Coping with What Jesus Said

02_mink_books_jn2By Bob Mink

I Wish Jesus Hadn’t Said That 
Stephen Timmis
Grand Rapids: Zondervan, 2014

The Hard Sayings of Jesus
F.F. Bruce
Downers Grove: InterVarsity Press, 1983

Some book titles get your attention by implying they are about something you may not agree with. When I was a youth minister in the 1970s, I used Fritz Ridenour’s book How to be a Christian Without Being Religious, and was taken to task by a mother who misunderstood the title. Steve Timmis’s book, I Wish Jesus Hadn’t Said That (Zondervan, 2013), does the same thing. The title is his initial response to 10 of Jesus’ most demanding challenges, noting in the introduction that “sometimes being a follower of Jesus can be rather inconvenient” and that “following Jesus can be the proverbial ‘pain in the neck.’”

After he considers each example of Jesus’ call, however, Timmis concludes he doesn’t really wish Jesus hadn’t made these statements. That’s because Timmis believes obeying these demanding challenges brings joy.

Timmis’s premise will remind some readers of F.F. Bruce’s book The Hard Sayings of Jesus. The difference between the two is that Bruce deals with many more of Jesus’ sayings and focuses both on Jesus’ teachings that are hard to understand and those that are hard to obey. While Timmis gives attention to the meaning of Jesus’ demands, his focus is on the difficulty of putting them into practice. Bruce deals with only 4 of the 10 challenges Timmis addresses; this article will explore what both have to say about those 4 challenges (followed by brief mention of the other 6 challenges considered by Timmis).


In chapter one, Timmis paraphrases Jesus’ call to follow him as a call to self-denial and cross carrying (Mark 8:34). Most have a sense of what self-denial is, but carrying one’s cross is probably not as obvious.

Timmis suggests self-denial is “rejection of all self-worship and of every attempt to run your own life in pursuit of your own self-obsessed, self-glorifying dreams and ambitions.” I don’t think anyone would disagree with the emphasis of this definition.

While we may not grasp what Jesus meant when he challenged followers to take up their cross, those who first heard his words would have understood them. Under Roman rule in the first century, public crucifixion was fairly common. Those slated for crucifixion were forced to carry their cross (or at least the crossbeam) to the place of execution. Jesus’ words suggest his followers must be willing to give up their lives if called upon to do so.

Bruce notes that because Jesus’ demand in a “literal sense is remote from our experience” today, it is now used in a “watered-down way.” Christians today speak of all kinds of inconveniences, whether they have anything to do with faith or not, as being “a cross they have to bear.” Some of Jesus’ first and earliest followers did literally take up their crosses and die for their faith. Christians today probably best understand “taking up one’s cross” as akin to denying oneself. Bruce explains it this way: “A decisive saying no to oneself, to one’s hopes and plans and ambitions, to one’s likes and dislikes, to one’s nearest and dearest, for the sake of Christ.”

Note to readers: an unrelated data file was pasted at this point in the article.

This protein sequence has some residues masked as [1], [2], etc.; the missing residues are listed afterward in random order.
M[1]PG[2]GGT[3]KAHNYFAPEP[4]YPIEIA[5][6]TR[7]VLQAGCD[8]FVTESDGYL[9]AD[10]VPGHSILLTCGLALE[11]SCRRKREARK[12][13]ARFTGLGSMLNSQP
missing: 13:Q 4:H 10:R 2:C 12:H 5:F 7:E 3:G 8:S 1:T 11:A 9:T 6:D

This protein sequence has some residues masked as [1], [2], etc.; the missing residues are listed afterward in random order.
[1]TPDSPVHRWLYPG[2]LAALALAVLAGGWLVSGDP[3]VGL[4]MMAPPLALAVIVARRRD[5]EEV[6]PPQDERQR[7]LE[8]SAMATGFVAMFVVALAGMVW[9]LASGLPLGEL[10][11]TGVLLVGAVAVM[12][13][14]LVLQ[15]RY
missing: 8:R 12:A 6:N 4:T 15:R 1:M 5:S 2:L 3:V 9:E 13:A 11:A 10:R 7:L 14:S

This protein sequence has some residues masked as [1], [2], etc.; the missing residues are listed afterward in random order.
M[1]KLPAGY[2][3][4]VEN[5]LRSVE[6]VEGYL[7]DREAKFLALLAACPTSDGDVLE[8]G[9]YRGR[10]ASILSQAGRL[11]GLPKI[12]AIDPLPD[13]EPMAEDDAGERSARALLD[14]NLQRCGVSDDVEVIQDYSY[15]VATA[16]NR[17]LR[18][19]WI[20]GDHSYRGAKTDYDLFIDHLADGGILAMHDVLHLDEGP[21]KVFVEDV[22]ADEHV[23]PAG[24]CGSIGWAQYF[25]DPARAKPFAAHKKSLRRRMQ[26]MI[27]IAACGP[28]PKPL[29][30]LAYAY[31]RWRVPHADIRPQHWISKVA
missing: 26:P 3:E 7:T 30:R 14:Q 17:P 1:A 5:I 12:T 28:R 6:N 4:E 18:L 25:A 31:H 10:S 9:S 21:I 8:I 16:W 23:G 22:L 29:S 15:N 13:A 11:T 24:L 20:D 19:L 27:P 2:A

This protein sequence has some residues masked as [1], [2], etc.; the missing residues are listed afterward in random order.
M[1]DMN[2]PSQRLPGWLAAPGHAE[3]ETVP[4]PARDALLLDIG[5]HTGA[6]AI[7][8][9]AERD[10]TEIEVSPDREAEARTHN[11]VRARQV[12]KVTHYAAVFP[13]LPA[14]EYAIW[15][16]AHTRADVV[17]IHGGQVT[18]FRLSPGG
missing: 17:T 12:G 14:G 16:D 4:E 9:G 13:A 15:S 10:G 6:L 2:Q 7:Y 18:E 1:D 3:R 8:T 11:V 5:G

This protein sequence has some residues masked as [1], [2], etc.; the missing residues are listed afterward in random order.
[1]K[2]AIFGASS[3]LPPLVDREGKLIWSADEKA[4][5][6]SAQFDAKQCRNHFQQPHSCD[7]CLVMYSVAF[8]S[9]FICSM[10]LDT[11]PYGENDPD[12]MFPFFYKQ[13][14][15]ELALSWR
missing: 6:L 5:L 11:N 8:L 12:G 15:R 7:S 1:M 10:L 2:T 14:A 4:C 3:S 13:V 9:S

Early in his explanation, Timmis affirms that Jesus’ call is not to asceticism. “Enjoying the good things of this life that God gives us is not wrong,” he says. Perhaps the key to answering Jesus’ call is to keep in mind both what Timmis says about not selfishly focusing on oneself and what Bruce says about making sure what we do give up is for the sake of Christ.

Enemy Love

In his second chapter, Timmis turns to Jesus’ call to his followers to “love your enemies” (Luke 6:27-36). Timmis underscores that this is a hard saying to obey by confessing, “I don’t want to love my enemies, . . . I want to hurt them, gossip about them, undermine them, and generally make them pay.” Bruce also acknowledges the challenge: “We should resist the impulse to pay someone who harms back, . . . but does that involve loving him?” Says Timmis, “It flies in the face of natural justice.”

Bruce notes that the instruction to “love your enemies” in Matthew’s account comes right after Jesus’ reminder of the popular teaching of the day to “love your neighbor and hate your enemy” (Matthew 5:43, 44; italics added).

Jesus offers a partial definition of our enemies as “those who persecute you” (Matthew 5:44) and “those who hate you . . . curse you . . . [and] mistreat you” (Luke 6:27, 28). In telling us to love our enemies, Bruce contends, Jesus is speaking about the practical attitude we should have toward them, not “the sentimental associations that the word love has for many of us.” One’s feelings are not the important thing, he says.